I love to go to work! I get share my knowledge and skills of all fine sewing techniques, beautiful silks, cottons, voiles, and batistes to all that come in! The best time is when I can sit down with a grandmother or a mother and design that one of a kind family heirloom! We will draw it out on paper, calculate the yardages and finally write out the step by step instructions. Then as the weeks go by, we will see that precious child adorned in beauty and love!

    Here are some of my favorites!

    See You Stitching, Anna Marie Phelps

    “Heirlooms for the Portraits that is timeless”

    Romper Pattern by “Chery Williams”

    Fabric: Aqualine Blue Swiss Dimity Check

    Maline laces

    Peanut Butter -n- Jelly Kids (251) 479-8811

  • “Tyler”

    By Sarah Howard Stone

    The only pattern alteration is that the sleeves were left out and the arm eyes were finished

    with a bias strip.

    Dress is made with a combination of Swiss Embroidered Eyelets, French Laces.

    Seaform Swiss batiste has 1/8th tucks strips to add a focal in the center of the yoke and fancy

    band in the dress.

    I love the three colors, white, ecru, and Seaform!

    “Madeline Grace”

    My newest published smocking plate smocked on an English Net Collar over a beautiful Bearissima Swiss batiste yoke dress. The Collar is smocked with silk

    threads from Madeira and tiny glass beads from Mill Hill.

  • “Louise”

    Pattern by Children’s Corner, The back was dropped and the beautiful Netted laces gathered and attached around the neckline. The Fancy band in the skirt is alternating rows of matching netted lace insertion and double face satin ribbons. The 2 1-inch tucks balance the look. Also gives a 4” possible length if needed in the future! The fabrics are silk organza and the lining a Swiss batiste. The instructions for the braided sash and dropped back bodice can be found on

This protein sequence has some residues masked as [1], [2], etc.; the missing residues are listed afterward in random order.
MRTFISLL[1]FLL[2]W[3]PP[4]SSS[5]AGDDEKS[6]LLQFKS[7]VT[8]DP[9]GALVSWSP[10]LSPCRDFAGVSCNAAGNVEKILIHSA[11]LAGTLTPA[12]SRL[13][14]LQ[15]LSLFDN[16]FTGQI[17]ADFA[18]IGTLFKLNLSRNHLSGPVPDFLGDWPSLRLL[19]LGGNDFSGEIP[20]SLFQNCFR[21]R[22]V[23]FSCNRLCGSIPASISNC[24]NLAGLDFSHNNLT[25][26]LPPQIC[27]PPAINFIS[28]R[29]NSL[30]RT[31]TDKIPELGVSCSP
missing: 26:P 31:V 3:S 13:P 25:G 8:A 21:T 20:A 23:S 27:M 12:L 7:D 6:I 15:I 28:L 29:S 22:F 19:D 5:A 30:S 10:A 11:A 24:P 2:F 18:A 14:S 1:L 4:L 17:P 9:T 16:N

the Children Corner Website.

    It is so hard to find appropriate dresses for our older girls and still keep them dressed Beautiful for those special occasions! The girls that wore this loved it!

  • Exploring Antique Dolls It is with pleasure that I will be presenting you with a peek into my world of antique dolls in the coming year. In exploring this period of world history, it is noted that the focus and expertise in the production of bisque and porcelain dolls was focused on Germany and France during the 19th century. In the coming months we will look at the popular categories of both china (glazed porcelain) and bisque dolls of both countries: the lady fashion, both German and French, the French bebes, the German children and babies, and the popular all bisque from both countries. Sewers the world over delight in costuming these dolls and providing lavish wardrobes as their counterparts did more than 100 years ago when the dolls were created. Today, the French fashions are the most popular. They have their choice of the rare antiques or the beautiful reproductions of these same dolls that are produced by the highly talented reproduction